static TYPE = "Cowsay"
      constructor(editor) {
        super(editor, MockCowsay.TYPE)
        this.label = document.createElement("pre")
      onCreateFromPalette() {
        this.changeProperty("Say", "Moo")
      onPropertyChange(propertyName, newValue) {
        super.onPropertyChange(propertyName, newValue)
        switch (propertyName) {
          case "Say":
            this.label.innerText = cowsay(newValue)
      static create(editor) {
        return new MockCowsay(editor)
    MockComponentRegistry.register(MockCowsay.TYPE, MockCowsay.create)


    Working of Cowsay VCE


Prototype I: Script element-based

Initially, I had no idea how could I securely load Mocks. But, eventually, I and my mentors decided to leave that part of the project for the later time, and focus on other things. I worked on creating a MockScriptsManager (MSM) which is the heart of this project. This class had the responsibility to init and destroy itself when a project loads or is closed, and load, unload, upgrade Mock components. When a VCE is imported, MSM loads its respective Mock<component name>.js and injects a script element with Mock code inside it. When the code inside the script element runs, a Mock calls MockComponentRegistry (MCR) to register the Mock class factory along with its type name. On component instantiation, the MockComponent is created using the Mock class factory which is retrieved from the MCR. This worked pretty well leaving the security aspect of this approach.

Prototype II: iFrame-based sandbox

The goal of the project is to develop a mechanism to load untrusted JS code from third-party extensions in a secure manner. I knew that the script-element based implementation is not all safe option to go with in the production. I researched a lot on creation of a safe environment to execute JS code, and came across various projects like Google Caja, remote-dom, jsdom, Web Workers, Realms, etc. It was known from the beginning that we could iFrames to securely isolate untrusted code, but I didn’t know how the implementation would go. But, after the second month, I finally decided to work with iFrames. Most of the code was reused from Prototype I. I developed an asynchronous messaging system which makes communication between iFrames and the top window (where the App Inventor client runs) possible.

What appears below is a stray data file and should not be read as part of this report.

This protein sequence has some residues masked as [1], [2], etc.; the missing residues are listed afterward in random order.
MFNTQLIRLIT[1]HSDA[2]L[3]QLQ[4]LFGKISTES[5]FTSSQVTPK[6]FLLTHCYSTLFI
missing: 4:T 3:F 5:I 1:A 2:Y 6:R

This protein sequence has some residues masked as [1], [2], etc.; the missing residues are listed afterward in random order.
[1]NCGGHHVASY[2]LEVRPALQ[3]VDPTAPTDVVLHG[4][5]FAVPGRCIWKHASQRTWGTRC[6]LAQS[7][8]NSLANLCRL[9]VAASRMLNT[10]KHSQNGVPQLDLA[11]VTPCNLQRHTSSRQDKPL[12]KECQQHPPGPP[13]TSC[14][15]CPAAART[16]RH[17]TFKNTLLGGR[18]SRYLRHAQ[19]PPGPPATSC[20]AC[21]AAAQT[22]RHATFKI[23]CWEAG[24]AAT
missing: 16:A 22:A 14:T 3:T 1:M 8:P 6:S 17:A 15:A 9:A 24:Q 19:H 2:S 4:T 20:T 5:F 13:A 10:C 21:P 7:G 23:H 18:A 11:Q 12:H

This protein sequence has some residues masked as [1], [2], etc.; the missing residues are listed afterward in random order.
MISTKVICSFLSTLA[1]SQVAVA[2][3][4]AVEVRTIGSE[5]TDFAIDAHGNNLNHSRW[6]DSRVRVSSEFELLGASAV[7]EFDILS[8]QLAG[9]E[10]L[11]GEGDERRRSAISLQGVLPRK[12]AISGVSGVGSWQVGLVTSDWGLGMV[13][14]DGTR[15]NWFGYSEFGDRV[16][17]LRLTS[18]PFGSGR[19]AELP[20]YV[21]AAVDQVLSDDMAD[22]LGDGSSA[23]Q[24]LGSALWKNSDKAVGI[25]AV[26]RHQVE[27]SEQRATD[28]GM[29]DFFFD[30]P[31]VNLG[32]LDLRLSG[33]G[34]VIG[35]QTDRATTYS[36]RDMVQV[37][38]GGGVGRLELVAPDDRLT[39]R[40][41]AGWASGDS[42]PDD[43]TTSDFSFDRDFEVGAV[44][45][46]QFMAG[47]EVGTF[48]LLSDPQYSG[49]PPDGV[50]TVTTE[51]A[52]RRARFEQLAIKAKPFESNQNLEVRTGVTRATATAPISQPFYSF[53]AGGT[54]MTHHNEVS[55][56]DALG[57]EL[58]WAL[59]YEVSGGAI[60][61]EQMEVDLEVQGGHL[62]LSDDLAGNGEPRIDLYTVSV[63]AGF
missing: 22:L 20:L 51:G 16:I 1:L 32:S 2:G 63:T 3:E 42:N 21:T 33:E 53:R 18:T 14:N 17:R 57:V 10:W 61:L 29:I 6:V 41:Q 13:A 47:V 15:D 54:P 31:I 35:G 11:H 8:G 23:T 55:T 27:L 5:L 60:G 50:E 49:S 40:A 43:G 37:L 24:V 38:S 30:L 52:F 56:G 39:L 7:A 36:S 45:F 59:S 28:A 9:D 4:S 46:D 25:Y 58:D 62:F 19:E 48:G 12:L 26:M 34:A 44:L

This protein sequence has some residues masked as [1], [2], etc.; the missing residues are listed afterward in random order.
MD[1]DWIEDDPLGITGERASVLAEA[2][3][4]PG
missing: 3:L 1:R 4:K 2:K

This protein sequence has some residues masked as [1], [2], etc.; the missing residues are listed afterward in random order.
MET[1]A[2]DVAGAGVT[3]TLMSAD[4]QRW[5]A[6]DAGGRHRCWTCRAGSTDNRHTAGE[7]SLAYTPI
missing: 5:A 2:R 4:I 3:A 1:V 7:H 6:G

Message protocol used for communication between iFrames and the GWT client

  "action": "string",
  "args": [ "args to accompany the action" ],
  "type": "component type",
  "uuid": "uuid of each instance"

iFrame sequence diagram

I wanted to reuse the existing Mock API for this as well, so I created a VCE SDK which uses the async messaging system under the hood. The VCE SDK resides on the server-side, so it can be easily updated and maintained.

When this worked, it made my day 🥳🎉 I was full of joy that day 😁 I couldn’t believe myself that this magically worked!

Technical Challenges

  • Creating JavaScript sandbox to securely evaluate third-party extensions’ Mock

    This was the greatest challenge of this project. I had no clue how to solve that. Upon research, I found a handful of solutions that others have developed to mitigate the same technical difficulty. But some or the other had issues of their own. So, we finally decided to build a iFrame-based sandbox system which uses browser window messages communication to allow us to talk to iFrame and let third-party Mock authors securely serve and run their Mock previews.

  • Getting the GWT client to work with dynamically loaded external JavaScript code

Future Work

  • Can’t create more than one instance of a VCE
  • Reloading the page causes a runtime error, making VCE implementation useless
  • Implement callback messaging system with iframe
  • Support version upgrades
  • Mock Container support
  • More and more rigorous testing.


I would say that this summer and the lockdown due to COVID-19 in my country was well spent. I enjoyed my time working on this project. I would continue to work on this project after the GSoC program ends as the project is still not complete. I learned many things along my way. The weekly meetings we did with other participants and mentors in the org was an amazing opportunity for me to showcase my work to others, talk and discuss problems with my mentors.